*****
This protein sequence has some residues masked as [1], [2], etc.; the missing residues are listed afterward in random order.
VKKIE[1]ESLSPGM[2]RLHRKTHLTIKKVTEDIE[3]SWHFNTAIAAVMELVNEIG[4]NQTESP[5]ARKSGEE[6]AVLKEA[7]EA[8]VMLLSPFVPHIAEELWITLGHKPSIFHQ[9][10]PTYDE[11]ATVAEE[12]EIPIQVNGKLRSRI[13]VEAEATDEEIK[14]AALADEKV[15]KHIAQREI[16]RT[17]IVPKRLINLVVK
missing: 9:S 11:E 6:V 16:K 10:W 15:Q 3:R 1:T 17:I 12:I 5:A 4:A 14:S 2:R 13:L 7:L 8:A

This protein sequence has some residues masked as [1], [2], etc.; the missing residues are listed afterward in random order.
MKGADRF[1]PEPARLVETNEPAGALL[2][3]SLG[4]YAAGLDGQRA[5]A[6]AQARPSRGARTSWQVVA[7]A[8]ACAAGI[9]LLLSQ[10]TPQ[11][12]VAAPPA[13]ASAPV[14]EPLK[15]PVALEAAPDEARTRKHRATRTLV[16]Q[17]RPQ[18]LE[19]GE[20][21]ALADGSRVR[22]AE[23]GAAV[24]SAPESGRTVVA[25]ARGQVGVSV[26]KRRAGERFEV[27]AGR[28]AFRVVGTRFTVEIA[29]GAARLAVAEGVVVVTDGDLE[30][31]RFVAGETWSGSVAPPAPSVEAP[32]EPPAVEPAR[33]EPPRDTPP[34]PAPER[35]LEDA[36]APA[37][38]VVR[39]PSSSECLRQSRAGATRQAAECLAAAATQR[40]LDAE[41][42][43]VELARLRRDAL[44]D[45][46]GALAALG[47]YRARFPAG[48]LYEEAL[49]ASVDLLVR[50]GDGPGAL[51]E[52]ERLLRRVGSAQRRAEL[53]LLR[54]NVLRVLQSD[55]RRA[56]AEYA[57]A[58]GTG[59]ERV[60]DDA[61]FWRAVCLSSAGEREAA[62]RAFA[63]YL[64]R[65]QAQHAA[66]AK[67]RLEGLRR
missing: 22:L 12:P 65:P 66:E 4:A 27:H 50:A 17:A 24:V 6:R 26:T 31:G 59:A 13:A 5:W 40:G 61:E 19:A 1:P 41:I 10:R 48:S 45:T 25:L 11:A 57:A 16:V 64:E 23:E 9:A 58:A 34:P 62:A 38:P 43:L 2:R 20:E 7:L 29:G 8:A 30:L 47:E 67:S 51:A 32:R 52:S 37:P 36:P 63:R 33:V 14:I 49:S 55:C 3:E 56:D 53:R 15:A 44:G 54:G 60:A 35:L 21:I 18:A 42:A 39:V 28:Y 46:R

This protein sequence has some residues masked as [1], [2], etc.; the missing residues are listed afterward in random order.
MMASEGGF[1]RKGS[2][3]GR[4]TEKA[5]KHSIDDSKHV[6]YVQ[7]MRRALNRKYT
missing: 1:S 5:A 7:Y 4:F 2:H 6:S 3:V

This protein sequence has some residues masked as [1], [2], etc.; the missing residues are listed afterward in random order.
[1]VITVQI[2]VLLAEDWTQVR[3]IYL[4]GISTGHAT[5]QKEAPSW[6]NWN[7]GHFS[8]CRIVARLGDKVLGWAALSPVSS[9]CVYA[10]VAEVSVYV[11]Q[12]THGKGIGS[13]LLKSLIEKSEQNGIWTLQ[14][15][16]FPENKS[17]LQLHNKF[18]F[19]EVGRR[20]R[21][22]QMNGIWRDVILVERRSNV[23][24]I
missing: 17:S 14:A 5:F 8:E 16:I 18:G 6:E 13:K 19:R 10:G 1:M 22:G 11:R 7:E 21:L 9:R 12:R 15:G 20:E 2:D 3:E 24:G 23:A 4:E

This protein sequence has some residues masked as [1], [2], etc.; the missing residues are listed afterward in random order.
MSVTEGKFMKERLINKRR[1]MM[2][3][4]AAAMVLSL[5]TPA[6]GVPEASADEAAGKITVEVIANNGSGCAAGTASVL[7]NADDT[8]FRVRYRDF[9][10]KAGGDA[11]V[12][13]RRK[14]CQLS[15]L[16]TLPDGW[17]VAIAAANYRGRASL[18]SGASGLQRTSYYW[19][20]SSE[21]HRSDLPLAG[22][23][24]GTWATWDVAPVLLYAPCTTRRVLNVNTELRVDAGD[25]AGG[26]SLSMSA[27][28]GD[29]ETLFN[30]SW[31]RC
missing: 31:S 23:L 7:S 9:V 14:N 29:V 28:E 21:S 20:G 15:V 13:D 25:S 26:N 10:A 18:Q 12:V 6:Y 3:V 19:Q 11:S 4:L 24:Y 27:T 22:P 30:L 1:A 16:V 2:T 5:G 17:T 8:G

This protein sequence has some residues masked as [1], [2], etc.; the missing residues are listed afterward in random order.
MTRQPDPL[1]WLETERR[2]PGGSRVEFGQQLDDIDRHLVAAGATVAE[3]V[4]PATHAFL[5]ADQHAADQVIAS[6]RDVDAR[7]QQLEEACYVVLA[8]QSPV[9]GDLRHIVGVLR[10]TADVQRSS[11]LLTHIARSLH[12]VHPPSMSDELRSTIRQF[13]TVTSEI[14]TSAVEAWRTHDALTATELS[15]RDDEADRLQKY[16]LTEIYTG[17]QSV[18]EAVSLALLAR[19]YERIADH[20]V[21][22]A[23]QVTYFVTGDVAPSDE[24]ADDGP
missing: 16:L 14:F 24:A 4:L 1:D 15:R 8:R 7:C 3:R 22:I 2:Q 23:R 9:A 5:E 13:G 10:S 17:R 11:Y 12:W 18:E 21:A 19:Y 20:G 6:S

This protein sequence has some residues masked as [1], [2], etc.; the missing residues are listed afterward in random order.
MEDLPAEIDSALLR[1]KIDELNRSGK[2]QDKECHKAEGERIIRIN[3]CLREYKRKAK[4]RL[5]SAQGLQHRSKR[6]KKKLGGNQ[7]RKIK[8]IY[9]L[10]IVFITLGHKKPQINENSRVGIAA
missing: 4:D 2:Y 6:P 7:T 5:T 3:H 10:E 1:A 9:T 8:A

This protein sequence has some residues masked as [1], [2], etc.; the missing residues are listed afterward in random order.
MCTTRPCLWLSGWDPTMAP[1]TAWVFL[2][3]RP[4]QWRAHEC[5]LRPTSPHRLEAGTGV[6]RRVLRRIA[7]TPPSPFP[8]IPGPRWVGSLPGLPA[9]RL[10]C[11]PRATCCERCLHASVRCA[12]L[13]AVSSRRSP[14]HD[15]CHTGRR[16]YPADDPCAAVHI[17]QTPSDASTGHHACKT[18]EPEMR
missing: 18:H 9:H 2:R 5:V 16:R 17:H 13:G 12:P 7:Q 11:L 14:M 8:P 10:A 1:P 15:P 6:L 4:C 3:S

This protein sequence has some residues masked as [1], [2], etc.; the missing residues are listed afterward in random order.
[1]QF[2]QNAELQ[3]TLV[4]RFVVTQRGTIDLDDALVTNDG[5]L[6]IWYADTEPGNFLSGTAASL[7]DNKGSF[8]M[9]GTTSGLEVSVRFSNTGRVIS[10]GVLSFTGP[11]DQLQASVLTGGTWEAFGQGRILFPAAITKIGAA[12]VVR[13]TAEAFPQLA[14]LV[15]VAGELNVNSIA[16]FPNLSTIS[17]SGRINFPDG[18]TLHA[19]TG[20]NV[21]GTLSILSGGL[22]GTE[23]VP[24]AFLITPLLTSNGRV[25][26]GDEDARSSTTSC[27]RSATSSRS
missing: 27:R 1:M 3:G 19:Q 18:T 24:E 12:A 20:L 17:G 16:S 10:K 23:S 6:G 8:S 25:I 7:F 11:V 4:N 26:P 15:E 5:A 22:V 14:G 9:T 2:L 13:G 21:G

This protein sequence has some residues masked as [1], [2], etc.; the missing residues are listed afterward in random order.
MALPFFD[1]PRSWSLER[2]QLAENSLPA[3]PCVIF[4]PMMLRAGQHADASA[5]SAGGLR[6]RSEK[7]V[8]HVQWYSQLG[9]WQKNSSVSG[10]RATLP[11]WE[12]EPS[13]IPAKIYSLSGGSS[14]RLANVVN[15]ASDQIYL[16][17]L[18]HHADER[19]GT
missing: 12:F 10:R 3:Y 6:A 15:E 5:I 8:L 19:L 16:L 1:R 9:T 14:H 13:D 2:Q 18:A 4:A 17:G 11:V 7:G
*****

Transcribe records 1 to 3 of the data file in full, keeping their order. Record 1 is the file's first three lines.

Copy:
This protein sequence has some residues masked as [1], [2], etc.; the missing residues are listed afterward in random order.
VKKIE[1]ESLSPGM[2]RLHRKTHLTIKKVTEDIE[3]SWHFNTAIAAVMELVNEIG[4]NQTESP[5]ARKSGEE[6]AVLKEA[7]EA[8]VMLLSPFVPHIAEELWITLGHKPSIFHQ[9][10]PTYDE[11]ATVAEE[12]EIPIQVNGKLRSRI[13]VEAEATDEEIK[14]AALADEKV[15]KHIAQREI[16]RT[17]IVPKRLINLVVK
missing: 9:S 11:E 6:V 16:K 10:W 15:Q 3:R 1:T 17:I 12:I 5:A 4:A 14:S 2:R 13:L 7:L 8:A

This protein sequence has some residues masked as [1], [2], etc.; the missing residues are listed afterward in random order.
MKGADRF[1]PEPARLVETNEPAGALL[2][3]SLG[4]YAAGLDGQRA[5]A[6]AQARPSRGARTSWQVVA[7]A[8]ACAAGI[9]LLLSQ[10]TPQ[11][12]VAAPPA[13]ASAPV[14]EPLK[15]PVALEAAPDEARTRKHRATRTLV[16]Q[17]RPQ[18]LE[19]GE[20][21]ALADGSRVR[22]AE[23]GAAV[24]SAPESGRTVVA[25]ARGQVGVSV[26]KRRAGERFEV[27]AGR[28]AFRVVGTRFTVEIA[29]GAARLAVAEGVVVVTDGDLE[30][31]RFVAGETWSGSVAPPAPSVEAP[32]EPPAVEPAR[33]EPPRDTPP[34]PAPER[35]LEDA[36]APA[37][38]VVR[39]PSSSECLRQSRAGATRQAAECLAAAATQR[40]LDAE[41][42][43]VELARLRRDAL[44]D[45][46]GALAALG[47]YRARFPAG[48]LYEEAL[49]ASVDLLVR[50]GDGPGAL[51]E[52]ERLLRRVGSAQRRAEL[53]LLR[54]NVLRVLQSD[55]RRA[56]AEYA[57]A[58]GTG[59]ERV[60]DDA[61]FWRAVCLSSAGEREAA[62]RAFA[63]YL[64]R[65]QAQHAA[66]AK[67]RLEGLRR
missing: 22:L 12:P 65:P 66:E 4:A 27:H 50:A 17:A 24:V 6:R 26:T 31:G 59:A 13:A 5:W 40:G 61:E 19:A 1:P 41:I 10:R 48:S 45:T 25:L 11:A 57:A 16:V 64:E 23:E 9:A 58:A 34:P 62:A 38:P 43:L 2:R 20:E 7:L 29:G 8:A 30:L 47:E 67:S 51:A 32:R 52:S 37:P 36:P 63:R 33:V 14:I 49:S 55:C 3:E 56:D 53:R 15:A 44:G 54:G 60:A 35:L 21:I 18:A 42:A 39:V 28:Y 46:R

This protein sequence has some residues masked as [1], [2], etc.; the missing residues are listed afterward in random order.
MMASEGGF[1]RKGS[2][3]GR[4]TEKA[5]KHSIDDSKHV[6]YVQ[7]MRRALNRKYT
missing: 1:S 5:A 7:Y 4:F 2:H 6:S 3:V